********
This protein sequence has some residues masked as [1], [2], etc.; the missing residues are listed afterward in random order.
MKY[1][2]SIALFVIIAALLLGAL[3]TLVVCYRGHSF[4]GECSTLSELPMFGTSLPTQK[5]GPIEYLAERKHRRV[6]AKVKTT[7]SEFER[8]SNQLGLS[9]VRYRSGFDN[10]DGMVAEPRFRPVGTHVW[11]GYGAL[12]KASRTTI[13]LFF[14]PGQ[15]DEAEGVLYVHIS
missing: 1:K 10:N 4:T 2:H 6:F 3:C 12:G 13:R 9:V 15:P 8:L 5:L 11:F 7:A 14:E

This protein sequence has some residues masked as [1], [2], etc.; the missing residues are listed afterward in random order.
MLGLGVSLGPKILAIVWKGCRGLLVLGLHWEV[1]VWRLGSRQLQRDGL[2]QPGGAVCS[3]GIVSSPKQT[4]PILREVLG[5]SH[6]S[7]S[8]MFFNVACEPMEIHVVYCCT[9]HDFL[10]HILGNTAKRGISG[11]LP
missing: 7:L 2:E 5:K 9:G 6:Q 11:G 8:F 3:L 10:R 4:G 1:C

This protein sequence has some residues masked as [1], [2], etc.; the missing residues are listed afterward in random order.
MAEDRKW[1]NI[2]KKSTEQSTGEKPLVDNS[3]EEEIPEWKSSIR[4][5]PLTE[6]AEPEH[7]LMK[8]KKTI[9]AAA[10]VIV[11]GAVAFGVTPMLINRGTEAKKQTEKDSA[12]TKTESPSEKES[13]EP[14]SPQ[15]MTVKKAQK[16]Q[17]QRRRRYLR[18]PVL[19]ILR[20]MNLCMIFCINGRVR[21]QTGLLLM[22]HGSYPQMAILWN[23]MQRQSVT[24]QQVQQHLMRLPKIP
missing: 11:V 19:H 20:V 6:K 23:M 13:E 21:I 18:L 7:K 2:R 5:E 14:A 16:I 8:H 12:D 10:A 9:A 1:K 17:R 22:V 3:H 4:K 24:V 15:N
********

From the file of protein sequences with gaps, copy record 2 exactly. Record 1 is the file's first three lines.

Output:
This protein sequence has some residues masked as [1], [2], etc.; the missing residues are listed afterward in random order.
MLGLGVSLGPKILAIVWKGCRGLLVLGLHWEV[1]VWRLGSRQLQRDGL[2]QPGGAVCS[3]GIVSSPKQT[4]PILREVLG[5]SH[6]S[7]S[8]MFFNVACEPMEIHVVYCCT[9]HDFL[10]HILGNTAKRGISG[11]LP
missing: 7:L 2:E 5:K 9:G 6:Q 11:G 8:F 3:L 10:R 4:G 1:C